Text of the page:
We all remember the songs of our childhood. “Hakuna Matata” from “The Lion King,“ “I’ll Make a Man Out of You” from “Mulan” and how could you forget the simple “Bare Necessities” from “The Jungle Book?” These songs were not only crucial to the plots, but to this day we can still remember the lyrics to all of them.
What makes these songs so special? What lets them transcend the silver screen and fill up the occasional vacuum that is our mind? The answer is simple: these songs are some of the best songs featured or written for movies, ever. They balance both novelty and pure genius in a way that rivals the composition of major film composers such as Hans Zimmer and John Williams.
Those Disney soundtracks are great, but there are other movies that are use songs not specifically written for the movie that are as good, if not better. This list is not about which song is the best; it is all about context. “Hakuna Matata” would not be the same if it was Nathan Lane and Ernie Sabella singing to you, rather than Timon and Pumbaa. The setting of the song in a film makes all the difference. These are the greatest soundtrack songs of all time.
“Damn It Feels Good To Be A Gangsta” by Geto Boys, featured in “Office Space”
There is nothing better than seeing a group of white-collar guys listening to rap on their way to their way to work. “Damn It Feels Good To Be A Gangsta” embodies the frustrations of every main character in the ‘90s cult classic, “Office Space.” The opening scene is genius, as three characters struggle with bumper-to-bumper traffic during their morning commute, with Geto Boys supplying the entertainment. No song could better illustrate the frustration of working a dead-end job.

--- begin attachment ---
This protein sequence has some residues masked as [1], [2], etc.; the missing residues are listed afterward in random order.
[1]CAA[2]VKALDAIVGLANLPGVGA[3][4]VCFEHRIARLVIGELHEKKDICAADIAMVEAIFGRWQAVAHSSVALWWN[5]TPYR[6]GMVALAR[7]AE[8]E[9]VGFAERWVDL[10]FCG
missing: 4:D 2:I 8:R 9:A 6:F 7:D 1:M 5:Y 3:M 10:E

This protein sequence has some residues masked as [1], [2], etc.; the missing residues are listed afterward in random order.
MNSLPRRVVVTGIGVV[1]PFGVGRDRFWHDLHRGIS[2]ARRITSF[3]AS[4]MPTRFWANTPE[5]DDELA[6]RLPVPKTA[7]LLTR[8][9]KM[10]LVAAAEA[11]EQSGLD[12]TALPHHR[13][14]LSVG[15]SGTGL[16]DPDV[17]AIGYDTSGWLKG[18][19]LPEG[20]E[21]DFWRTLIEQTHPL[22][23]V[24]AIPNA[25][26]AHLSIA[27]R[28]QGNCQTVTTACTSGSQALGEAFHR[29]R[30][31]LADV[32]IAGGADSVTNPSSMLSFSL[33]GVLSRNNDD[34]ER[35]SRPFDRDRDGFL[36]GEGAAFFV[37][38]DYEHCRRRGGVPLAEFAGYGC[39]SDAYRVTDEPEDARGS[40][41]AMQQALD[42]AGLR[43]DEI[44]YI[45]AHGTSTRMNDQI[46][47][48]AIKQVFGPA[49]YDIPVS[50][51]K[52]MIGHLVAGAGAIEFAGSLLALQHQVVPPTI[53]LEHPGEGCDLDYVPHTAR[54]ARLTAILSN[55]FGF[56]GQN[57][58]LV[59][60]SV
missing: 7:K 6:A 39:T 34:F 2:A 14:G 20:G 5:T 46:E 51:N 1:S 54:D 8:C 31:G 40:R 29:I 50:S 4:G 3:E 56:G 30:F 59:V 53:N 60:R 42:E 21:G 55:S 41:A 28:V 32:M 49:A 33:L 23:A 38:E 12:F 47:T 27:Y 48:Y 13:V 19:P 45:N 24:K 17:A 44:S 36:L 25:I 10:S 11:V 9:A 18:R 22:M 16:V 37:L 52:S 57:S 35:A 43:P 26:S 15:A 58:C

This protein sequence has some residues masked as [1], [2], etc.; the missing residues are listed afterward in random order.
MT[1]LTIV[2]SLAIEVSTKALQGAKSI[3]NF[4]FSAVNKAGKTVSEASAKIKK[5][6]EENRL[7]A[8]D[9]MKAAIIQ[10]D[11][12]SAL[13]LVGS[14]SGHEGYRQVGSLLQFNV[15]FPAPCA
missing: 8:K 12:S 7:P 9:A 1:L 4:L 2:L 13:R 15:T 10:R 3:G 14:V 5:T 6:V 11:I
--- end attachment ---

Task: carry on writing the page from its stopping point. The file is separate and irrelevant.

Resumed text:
“Twist and Shout” by The Beatles, featured in “Ferris Bueller’s Day Off”
No movie moment embodies innocent, youthful rebellion more than “Ferris Bueller’s Day Off.” In the movie, Ferris and his friends skip school and get themselves into plenty of trouble. Who hasn’t dreamed of a day when you risk life and limb to avoid the hell that is high school? When the kids find a parade in downtown Chicago, Ferris jumps aboard a parade float and sings the song that The Beatles made famous.
“Bohemian Rhapsody” by Queen, featured in “Wayne’s World”
Any time Wayne Campbell and Garth Algar get into their junker and drive around with friends, hilarity is bound to ensue. Because of the “No Stairway” rule, Wayne and Garth must find another classic song to rock out to. What else is there to say about this classic scene besides who hasn’t driven around singing Queen’s classic song with friends?
“Walking on Sunshine” by Katrina and the Waves, featured in “High Fidelity”
Rob Gordon owns a record store, and as you would expect, he knows music. He is quite picky about the music played in his shop, and when his employee chooses to play something a bit too lively on a Monday morning, Rob voices his displeasure. Although it is only one of many great songs featured in this movie, “Walking on Sunshine” is a highlight, considering the context in which it is played.
“Shout” performed by Otis Day and the Knights, featured in “Animal House”
There is no song that embodies the true spirit of a party, even for a party-hardy school like CU. Originally performed by the Isley Brothers, Otis Day and the Knights provide the music for the best toga party ever. When you imagine a college party, this is what you see.
Contact CU Independent Staff Writer Patrick Fort at Patrick.firstname.lastname@example.org.